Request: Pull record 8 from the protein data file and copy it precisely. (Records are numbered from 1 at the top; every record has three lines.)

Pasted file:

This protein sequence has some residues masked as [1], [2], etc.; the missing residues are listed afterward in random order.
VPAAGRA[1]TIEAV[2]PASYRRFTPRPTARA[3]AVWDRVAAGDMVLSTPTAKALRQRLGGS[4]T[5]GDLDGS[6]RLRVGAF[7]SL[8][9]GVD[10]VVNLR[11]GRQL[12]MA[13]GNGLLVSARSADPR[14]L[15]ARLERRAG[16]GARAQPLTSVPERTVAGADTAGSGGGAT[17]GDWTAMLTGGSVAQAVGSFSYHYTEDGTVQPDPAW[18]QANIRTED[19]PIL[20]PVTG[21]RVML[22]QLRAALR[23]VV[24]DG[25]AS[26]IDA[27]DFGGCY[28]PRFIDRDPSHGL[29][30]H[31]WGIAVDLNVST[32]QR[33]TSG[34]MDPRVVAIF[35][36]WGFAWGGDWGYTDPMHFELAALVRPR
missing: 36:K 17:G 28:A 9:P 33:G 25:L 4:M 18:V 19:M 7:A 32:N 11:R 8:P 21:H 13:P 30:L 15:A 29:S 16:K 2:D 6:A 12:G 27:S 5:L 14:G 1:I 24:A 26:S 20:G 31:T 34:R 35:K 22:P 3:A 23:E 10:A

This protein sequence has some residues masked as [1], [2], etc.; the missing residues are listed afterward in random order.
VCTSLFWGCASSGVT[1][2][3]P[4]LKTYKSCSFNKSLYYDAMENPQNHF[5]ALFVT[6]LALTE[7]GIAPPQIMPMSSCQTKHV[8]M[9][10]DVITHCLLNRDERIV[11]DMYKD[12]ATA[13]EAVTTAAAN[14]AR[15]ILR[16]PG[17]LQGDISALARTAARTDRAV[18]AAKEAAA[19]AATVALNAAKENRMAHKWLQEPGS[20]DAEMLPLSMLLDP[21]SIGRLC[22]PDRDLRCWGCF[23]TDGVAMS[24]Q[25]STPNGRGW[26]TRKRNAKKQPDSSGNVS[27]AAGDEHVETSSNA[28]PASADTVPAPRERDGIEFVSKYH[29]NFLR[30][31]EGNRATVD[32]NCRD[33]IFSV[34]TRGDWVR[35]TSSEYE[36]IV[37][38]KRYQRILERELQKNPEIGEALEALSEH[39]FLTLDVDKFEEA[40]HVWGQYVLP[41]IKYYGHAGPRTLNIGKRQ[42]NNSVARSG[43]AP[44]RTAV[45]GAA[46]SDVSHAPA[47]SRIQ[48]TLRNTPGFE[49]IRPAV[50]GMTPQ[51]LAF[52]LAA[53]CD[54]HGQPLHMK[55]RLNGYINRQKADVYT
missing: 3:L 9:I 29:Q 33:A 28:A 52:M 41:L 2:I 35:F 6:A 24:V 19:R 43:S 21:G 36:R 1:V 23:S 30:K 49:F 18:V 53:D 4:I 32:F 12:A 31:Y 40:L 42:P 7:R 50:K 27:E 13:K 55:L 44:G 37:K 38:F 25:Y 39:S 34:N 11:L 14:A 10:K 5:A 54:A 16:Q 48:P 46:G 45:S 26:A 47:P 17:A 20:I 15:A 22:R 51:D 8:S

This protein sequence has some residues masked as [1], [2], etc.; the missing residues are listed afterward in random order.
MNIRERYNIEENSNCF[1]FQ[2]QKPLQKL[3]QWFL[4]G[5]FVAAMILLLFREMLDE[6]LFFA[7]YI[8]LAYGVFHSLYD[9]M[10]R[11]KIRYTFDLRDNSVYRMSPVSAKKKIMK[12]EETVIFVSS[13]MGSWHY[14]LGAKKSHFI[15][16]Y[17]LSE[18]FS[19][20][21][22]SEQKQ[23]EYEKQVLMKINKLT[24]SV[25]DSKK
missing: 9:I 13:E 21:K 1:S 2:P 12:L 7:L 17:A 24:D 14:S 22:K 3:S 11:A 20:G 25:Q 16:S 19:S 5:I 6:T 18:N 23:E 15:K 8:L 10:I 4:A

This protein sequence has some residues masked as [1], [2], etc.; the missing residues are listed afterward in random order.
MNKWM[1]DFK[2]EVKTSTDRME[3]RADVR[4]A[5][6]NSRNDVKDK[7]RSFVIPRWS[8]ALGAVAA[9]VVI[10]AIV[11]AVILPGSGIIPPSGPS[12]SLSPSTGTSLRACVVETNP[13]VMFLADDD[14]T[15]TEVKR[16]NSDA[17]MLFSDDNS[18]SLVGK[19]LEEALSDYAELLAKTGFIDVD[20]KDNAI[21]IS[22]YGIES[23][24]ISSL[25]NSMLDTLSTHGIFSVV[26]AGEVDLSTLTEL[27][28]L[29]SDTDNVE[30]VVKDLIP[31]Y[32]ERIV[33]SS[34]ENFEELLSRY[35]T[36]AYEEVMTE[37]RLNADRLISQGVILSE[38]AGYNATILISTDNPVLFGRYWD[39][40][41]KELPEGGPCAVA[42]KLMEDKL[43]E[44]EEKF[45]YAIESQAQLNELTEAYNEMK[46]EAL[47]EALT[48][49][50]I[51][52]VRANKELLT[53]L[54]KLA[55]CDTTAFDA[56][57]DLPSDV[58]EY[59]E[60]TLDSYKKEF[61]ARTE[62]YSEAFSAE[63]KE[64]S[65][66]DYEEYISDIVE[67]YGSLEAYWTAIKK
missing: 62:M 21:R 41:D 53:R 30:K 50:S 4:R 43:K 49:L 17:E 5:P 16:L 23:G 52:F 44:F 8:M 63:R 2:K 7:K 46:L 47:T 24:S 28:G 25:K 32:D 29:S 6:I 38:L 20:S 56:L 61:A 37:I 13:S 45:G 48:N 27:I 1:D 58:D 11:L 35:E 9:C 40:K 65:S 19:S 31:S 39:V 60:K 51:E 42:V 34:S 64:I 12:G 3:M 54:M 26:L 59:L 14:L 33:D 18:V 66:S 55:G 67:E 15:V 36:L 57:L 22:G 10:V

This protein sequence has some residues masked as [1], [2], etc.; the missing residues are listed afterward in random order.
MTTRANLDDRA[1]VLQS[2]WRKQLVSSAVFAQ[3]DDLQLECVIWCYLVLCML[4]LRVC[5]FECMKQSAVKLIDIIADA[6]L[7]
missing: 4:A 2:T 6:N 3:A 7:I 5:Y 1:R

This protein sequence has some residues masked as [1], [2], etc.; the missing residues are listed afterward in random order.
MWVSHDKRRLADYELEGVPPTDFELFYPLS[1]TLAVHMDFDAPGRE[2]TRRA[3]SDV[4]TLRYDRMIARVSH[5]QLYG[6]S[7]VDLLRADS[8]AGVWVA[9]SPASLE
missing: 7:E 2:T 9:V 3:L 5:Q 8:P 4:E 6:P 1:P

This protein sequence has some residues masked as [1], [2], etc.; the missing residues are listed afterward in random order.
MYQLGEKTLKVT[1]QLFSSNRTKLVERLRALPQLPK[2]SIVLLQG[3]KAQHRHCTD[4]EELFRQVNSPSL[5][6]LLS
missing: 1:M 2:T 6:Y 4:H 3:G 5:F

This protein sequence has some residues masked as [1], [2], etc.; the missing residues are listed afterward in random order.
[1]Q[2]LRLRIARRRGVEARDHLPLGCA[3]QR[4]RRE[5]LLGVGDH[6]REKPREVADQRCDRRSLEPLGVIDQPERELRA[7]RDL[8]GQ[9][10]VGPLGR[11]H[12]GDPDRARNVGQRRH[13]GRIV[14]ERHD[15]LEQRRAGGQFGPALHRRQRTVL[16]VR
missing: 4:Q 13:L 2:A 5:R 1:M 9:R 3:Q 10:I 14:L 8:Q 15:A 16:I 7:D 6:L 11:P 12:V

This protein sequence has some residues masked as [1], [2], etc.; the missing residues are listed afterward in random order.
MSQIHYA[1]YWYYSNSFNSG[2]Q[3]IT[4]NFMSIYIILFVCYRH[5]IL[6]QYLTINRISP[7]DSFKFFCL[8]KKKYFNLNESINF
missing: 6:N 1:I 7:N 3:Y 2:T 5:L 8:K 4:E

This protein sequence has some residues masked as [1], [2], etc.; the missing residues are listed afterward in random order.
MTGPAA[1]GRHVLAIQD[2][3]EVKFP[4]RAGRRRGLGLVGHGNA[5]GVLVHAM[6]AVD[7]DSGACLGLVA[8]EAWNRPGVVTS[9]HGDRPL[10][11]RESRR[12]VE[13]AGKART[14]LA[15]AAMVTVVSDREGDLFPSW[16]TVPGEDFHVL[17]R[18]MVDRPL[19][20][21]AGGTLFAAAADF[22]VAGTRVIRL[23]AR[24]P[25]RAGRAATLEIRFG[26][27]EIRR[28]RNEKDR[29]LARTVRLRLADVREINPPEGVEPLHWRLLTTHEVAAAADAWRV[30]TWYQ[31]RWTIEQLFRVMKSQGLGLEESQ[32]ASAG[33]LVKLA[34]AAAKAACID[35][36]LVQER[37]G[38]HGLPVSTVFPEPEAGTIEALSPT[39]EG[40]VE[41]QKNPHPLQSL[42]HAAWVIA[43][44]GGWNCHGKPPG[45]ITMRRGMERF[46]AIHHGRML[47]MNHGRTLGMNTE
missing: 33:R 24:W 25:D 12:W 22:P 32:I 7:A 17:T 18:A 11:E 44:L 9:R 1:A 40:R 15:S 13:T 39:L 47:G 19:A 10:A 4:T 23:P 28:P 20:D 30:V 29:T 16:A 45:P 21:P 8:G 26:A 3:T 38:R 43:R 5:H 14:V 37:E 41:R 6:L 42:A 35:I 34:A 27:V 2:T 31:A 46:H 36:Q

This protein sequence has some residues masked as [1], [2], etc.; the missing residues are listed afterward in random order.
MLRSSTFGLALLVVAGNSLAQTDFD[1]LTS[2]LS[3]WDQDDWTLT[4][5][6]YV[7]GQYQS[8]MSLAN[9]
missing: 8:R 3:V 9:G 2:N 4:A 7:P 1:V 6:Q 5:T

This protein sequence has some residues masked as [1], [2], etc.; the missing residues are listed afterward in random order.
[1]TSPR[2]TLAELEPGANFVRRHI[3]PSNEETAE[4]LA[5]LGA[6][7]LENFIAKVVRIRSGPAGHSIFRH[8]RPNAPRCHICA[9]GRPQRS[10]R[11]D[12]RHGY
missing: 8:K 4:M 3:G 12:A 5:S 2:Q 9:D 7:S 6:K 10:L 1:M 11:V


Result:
This protein sequence has some residues masked as [1], [2], etc.; the missing residues are listed afterward in random order.
[1]Q[2]LRLRIARRRGVEARDHLPLGCA[3]QR[4]RRE[5]LLGVGDH[6]REKPREVADQRCDRRSLEPLGVIDQPERELRA[7]RDL[8]GQ[9][10]VGPLGR[11]H[12]GDPDRARNVGQRRH[13]GRIV[14]ERHD[15]LEQRRAGGQFGPALHRRQRTVL[16]VR
missing: 4:Q 13:L 2:A 5:R 1:M 9:R 3:Q 10:I 14:L 8:Q 15:A 16:I 7:D 6:L 11:P 12:V